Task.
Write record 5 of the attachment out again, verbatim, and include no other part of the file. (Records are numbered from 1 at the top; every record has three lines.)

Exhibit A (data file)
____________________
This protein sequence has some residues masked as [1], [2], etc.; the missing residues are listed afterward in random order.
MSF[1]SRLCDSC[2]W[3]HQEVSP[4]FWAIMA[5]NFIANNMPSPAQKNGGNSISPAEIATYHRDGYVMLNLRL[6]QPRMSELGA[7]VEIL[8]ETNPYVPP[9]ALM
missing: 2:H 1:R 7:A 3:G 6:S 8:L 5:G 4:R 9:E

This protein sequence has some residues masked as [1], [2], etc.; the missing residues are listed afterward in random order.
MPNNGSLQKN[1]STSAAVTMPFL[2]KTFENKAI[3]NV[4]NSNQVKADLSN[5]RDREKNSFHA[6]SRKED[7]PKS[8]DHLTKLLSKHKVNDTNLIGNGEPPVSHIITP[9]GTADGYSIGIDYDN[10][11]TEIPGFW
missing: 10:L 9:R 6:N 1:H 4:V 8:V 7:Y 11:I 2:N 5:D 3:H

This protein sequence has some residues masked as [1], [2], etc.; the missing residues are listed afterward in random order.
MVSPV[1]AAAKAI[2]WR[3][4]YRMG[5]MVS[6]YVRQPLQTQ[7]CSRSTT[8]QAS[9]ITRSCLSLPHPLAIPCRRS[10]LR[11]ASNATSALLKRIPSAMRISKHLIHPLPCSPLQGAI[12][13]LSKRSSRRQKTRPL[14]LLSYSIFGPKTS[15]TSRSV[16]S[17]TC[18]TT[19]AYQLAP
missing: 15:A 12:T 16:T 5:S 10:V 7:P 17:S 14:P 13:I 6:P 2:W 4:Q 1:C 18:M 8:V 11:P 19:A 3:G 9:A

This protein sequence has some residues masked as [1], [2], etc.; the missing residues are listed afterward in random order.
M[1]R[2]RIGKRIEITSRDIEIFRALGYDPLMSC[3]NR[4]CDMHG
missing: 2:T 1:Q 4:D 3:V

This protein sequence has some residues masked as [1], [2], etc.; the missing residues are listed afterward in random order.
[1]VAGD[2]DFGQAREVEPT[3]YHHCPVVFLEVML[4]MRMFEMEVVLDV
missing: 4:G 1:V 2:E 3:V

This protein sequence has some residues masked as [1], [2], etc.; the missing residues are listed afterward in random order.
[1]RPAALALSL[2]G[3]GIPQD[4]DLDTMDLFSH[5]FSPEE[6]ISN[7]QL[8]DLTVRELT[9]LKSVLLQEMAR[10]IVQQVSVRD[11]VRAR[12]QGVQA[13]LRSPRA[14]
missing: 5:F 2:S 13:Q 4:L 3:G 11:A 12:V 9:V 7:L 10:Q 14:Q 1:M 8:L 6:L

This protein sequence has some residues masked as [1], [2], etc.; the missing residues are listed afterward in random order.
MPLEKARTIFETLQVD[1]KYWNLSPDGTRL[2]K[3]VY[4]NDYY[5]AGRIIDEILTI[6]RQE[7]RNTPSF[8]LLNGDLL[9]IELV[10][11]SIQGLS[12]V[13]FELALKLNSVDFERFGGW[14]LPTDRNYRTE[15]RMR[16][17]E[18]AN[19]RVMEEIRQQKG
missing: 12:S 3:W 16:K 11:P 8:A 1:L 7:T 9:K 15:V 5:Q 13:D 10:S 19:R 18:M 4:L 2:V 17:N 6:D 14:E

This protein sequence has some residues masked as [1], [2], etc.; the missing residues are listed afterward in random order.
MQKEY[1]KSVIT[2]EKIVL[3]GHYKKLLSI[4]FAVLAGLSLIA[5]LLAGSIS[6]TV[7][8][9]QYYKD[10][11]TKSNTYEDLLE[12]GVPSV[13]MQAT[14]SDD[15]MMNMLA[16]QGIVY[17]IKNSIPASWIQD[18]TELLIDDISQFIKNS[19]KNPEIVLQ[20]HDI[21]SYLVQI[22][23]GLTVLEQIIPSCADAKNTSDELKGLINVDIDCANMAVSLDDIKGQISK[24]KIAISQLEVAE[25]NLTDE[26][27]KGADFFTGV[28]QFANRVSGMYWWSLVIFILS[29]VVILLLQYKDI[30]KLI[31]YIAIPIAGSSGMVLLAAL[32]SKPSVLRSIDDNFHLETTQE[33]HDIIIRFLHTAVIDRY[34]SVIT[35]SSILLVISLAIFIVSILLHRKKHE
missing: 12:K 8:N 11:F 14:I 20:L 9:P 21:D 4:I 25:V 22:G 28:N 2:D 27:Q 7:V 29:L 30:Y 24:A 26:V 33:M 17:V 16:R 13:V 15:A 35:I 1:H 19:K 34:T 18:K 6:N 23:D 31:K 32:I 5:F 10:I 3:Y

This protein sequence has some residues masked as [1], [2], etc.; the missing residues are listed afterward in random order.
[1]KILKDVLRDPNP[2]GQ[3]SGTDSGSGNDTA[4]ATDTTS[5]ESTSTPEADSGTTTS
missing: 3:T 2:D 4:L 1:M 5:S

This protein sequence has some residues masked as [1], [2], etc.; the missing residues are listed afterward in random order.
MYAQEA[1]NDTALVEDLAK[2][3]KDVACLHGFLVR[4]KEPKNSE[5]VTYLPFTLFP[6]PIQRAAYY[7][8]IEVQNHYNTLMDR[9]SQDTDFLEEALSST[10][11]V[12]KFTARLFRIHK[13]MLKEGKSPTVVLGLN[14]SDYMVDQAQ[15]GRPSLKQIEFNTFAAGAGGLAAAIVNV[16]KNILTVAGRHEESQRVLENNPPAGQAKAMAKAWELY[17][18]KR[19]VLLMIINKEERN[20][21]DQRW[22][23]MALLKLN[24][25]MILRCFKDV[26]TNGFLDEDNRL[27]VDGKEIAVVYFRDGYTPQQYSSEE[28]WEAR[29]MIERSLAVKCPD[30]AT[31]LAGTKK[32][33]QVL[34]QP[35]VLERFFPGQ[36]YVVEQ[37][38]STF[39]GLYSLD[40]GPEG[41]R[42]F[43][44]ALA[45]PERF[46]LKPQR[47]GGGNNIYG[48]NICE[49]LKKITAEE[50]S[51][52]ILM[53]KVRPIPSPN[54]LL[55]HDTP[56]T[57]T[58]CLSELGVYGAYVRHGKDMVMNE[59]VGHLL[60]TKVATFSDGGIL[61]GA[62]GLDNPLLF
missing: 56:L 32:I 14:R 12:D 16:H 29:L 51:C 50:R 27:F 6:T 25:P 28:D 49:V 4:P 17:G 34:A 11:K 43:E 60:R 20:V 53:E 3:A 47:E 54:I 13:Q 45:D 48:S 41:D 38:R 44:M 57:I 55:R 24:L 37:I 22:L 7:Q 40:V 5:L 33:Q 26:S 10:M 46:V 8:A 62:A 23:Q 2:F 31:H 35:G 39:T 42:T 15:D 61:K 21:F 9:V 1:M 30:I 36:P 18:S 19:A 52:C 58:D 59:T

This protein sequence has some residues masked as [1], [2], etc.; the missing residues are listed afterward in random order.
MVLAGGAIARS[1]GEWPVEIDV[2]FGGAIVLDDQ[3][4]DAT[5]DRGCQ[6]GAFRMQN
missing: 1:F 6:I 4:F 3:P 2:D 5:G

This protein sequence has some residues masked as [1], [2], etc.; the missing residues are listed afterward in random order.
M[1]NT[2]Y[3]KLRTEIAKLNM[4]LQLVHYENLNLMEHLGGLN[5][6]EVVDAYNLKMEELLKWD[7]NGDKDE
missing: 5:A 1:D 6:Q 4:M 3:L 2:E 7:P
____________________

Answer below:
This protein sequence has some residues masked as [1], [2], etc.; the missing residues are listed afterward in random order.
[1]VAGD[2]DFGQAREVEPT[3]YHHCPVVFLEVML[4]MRMFEMEVVLDV
missing: 4:G 1:V 2:E 3:V